CHARLESTON, W.Va. – Lloyd Jackson, a long-time advocate of early childhood education in West Virginia and a member of the state Board of Education, has been named the first recipient of the West Virginia Champion of Pre-K Award.
The award was presented Wednesday at the West Virginia Department of Education’s Pre-K Leadership Summit in Charleston by the West Virginia Pre-k Steering Team. The interagency advisory team includes members from the West Virginia Department of Education, the West Virginia Department of Health and Human Resources and the West Virginia Head Start Collaboration Office.
"I am honored to receive this award,” Jackson said. “Working together, our school system, DHHR, Head Start and private providers have crafted a pre-K system that is a model for the rest of the nation, and I am proud to have been associated with this effort.”
As former chairman of the state Senate Education Committee, Jackson spearheaded efforts that led to the passage of legislation creating the Universal Pre-K program in West Virginia. The progressive state law requires universal preschool be available to all of the state’s 4-year-olds by the 2012-2013 school year. The law has boosted not only preschool enrollment but also kindergarten participation. In addition, West Virginia has repeatedly received national accolades for its preschool programs since its adoption.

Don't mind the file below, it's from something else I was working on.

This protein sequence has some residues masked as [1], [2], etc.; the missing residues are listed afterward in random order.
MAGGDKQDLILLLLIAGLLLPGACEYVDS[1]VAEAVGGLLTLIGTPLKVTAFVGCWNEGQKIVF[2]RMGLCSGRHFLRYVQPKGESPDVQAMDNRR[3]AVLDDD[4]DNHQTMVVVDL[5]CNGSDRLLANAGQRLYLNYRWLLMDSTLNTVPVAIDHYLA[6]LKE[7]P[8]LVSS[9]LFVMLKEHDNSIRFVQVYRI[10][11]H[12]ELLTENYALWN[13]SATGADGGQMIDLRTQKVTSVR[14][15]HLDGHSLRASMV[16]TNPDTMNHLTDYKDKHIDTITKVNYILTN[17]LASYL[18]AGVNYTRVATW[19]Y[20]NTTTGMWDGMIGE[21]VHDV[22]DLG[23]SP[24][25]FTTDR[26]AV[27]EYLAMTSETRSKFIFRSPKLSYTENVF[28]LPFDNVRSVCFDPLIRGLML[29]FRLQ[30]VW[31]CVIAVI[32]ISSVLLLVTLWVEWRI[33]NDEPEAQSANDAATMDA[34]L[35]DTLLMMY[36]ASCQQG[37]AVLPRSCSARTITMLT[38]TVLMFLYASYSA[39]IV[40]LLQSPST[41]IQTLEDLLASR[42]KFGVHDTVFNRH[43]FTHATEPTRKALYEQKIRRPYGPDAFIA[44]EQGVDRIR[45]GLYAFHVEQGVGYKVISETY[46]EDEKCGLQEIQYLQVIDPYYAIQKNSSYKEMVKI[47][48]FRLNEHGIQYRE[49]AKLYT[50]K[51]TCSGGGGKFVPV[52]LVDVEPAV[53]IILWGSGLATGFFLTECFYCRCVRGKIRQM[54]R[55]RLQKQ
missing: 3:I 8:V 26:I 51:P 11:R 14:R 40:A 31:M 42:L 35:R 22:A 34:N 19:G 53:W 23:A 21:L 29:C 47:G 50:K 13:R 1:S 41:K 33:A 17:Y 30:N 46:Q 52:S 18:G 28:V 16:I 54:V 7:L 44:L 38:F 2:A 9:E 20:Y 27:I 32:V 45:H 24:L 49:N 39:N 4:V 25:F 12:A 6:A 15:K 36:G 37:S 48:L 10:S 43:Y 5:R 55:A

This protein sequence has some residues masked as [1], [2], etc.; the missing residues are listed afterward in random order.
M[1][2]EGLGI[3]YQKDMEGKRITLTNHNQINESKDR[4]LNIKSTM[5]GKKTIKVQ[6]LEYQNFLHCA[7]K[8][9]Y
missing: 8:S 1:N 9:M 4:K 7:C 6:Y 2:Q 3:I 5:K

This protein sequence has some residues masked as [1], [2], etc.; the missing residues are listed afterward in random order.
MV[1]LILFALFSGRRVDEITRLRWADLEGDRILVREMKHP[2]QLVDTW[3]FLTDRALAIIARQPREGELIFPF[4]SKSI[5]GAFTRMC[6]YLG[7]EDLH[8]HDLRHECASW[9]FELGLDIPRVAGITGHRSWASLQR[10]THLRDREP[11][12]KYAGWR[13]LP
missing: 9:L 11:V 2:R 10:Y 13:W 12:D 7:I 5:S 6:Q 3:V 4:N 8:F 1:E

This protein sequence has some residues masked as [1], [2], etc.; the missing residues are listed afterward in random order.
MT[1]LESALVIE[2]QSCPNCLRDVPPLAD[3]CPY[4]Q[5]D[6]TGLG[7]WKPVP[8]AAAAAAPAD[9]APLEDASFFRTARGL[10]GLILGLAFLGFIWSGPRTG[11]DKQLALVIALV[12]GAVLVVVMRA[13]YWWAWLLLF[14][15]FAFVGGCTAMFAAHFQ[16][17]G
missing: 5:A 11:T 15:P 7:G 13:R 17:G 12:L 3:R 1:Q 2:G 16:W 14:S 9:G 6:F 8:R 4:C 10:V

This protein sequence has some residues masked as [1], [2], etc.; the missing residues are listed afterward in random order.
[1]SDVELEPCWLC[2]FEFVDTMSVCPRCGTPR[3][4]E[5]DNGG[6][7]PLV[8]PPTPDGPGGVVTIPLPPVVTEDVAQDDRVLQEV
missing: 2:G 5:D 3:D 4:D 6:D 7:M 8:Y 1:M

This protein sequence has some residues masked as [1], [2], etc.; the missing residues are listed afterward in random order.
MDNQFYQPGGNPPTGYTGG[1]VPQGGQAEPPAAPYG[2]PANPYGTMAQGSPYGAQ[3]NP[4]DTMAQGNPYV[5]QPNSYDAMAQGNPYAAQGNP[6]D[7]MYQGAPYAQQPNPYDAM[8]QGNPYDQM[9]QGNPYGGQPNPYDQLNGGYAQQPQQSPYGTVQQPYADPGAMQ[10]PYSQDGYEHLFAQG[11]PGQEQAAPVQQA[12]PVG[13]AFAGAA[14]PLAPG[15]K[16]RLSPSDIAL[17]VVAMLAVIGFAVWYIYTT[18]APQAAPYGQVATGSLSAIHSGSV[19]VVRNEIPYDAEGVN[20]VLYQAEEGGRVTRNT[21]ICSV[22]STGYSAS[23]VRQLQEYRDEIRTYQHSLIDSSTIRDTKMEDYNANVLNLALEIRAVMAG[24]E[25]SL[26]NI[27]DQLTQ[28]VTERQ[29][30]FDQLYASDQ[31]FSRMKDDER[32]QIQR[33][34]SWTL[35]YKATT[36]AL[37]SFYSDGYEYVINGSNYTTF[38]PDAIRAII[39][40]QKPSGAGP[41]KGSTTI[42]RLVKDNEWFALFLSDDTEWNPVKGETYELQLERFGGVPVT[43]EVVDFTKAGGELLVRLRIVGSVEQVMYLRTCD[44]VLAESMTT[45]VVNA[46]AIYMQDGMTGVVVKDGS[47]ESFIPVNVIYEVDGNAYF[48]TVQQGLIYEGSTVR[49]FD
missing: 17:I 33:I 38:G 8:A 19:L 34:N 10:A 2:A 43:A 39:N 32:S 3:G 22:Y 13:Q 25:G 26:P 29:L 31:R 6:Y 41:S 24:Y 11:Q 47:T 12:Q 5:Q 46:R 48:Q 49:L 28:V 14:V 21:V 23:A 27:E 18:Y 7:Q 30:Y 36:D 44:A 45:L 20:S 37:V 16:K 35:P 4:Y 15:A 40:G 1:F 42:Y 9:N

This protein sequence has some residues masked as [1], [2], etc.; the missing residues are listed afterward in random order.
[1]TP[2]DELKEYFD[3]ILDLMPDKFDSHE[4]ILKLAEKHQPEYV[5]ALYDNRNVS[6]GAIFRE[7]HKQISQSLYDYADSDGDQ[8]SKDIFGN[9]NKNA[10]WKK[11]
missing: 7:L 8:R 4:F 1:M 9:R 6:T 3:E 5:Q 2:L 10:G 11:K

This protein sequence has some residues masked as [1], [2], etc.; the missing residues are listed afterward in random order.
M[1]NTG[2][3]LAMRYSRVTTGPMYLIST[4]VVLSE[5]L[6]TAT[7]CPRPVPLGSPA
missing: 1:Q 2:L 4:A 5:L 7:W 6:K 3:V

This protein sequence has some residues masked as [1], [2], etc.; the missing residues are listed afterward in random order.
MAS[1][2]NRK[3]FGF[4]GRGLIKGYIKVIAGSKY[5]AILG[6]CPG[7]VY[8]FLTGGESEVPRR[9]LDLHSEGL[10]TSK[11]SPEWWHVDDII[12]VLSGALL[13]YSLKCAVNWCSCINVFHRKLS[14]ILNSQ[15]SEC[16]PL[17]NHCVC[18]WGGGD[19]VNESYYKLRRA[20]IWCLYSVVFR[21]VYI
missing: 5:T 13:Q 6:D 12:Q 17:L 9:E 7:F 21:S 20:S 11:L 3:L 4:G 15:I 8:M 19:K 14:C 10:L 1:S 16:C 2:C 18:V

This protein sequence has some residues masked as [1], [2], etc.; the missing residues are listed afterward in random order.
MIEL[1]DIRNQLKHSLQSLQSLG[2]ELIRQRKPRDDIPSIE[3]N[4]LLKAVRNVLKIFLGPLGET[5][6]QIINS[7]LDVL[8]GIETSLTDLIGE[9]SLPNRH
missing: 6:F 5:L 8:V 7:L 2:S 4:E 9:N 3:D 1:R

“Early childhood education, through Universal Pre-K, is one area where West Virginia is overcoming societal obstacles to help children start their academic careers on a firm foundation,” said state Superintendent Jorea Marple. “Research shows that high-quality pre-K can help improve the educational success of all children, decrease dropout rates, crime and delinquency, and improve economic productivity and health. That’s important in a state like West Virginia where more than 50 percent of public school students are needy.”
Across the state, about 16,000 children are enrolled in about 1,050 West Virginia Universal Pre-K classrooms. Most of the classrooms, about 72 percent, are collaborative with community partners, including Head Start and private childcare providers.
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